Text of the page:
So what was the War all about? Quite simply, it was the North’s war against the South’s secession. Secession is an Imperialist’s worst nightmare. When the thirteen Colonies rebelled against England’s economic exploitation by seceding from the Empire, England sent in the Redcoats. When the Southern States rebelled against Yankee economic exploitation by seceding from the Union, the Yankees sent in the Bluecoats.

With the secession of the Southern States, the North lost her largest source of tariff revenues, her source of cotton for her mills, a large portion of her markets for her manufactured goods, and control of the mouth of the Mississippi. If the South were to be allowed to leave the Union and get out from under the control of the North and her sectional majorities, the Northern economy would wither on the vine (16).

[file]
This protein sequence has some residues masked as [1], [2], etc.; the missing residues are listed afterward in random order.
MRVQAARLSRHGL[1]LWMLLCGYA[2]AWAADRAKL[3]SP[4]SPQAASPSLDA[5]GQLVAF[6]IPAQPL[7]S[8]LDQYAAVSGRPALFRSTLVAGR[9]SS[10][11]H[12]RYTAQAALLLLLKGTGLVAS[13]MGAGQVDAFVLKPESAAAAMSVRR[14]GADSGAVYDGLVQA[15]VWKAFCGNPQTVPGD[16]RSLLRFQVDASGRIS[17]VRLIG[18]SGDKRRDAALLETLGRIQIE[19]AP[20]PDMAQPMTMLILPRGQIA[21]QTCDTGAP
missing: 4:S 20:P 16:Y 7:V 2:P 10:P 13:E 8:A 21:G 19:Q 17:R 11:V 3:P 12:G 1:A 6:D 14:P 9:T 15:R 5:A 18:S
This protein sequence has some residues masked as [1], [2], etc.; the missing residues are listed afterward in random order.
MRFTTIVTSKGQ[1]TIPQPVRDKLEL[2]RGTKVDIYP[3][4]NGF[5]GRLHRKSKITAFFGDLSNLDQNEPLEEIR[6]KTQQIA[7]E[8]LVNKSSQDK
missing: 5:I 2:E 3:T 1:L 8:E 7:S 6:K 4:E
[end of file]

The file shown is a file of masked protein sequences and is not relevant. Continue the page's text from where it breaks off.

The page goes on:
So the North provoked the South into firing the first shot, blockaded the Confederate coasts, and marched her armies across the South to the tune of the Puritanical and militantly intolerant Battle Hymn of the Republic – burning and pillaging and raping and killing – until she drove the Southern States back into the Union. Then – by the Reconstruction Acts that dis-franchised Southern intelligence and enfranchised Southern ignorance under the control of unscrupulous and predatory Northern carpetbaggers and demagogues propped up by Federal bayonets – the North passed Amendments that effectively gutted the Constitution of its federative nature, and put the Federal Government under her unlimited control (17). With the stumbling blocks of the South and the Constitution finally out of the way of her ambitions, the North then sent Sherman, Sheridan and Custer out to the Great Plains to tend to the Indians, who were in the way of her transcontinental railroads. (The South’s accounts of these genocidal incendiaries are underscored ten-fold by the Indians’ subsequent accounts in Dee Brown’s Bury My Heart at Wounded Knee (18).) But this doesn’t look too good on the pages of a fourth grade history book or in a National Park Service film presentation, so the North’s war of conquest must be cloaked in robes of morality and turned into a war of liberation. To the victor belong the spoils, and the “Official History Book” – written by “Court Historians,” taught in public schools, and romanticized endlessly on the TV and movie screens – is one of the spoils of war.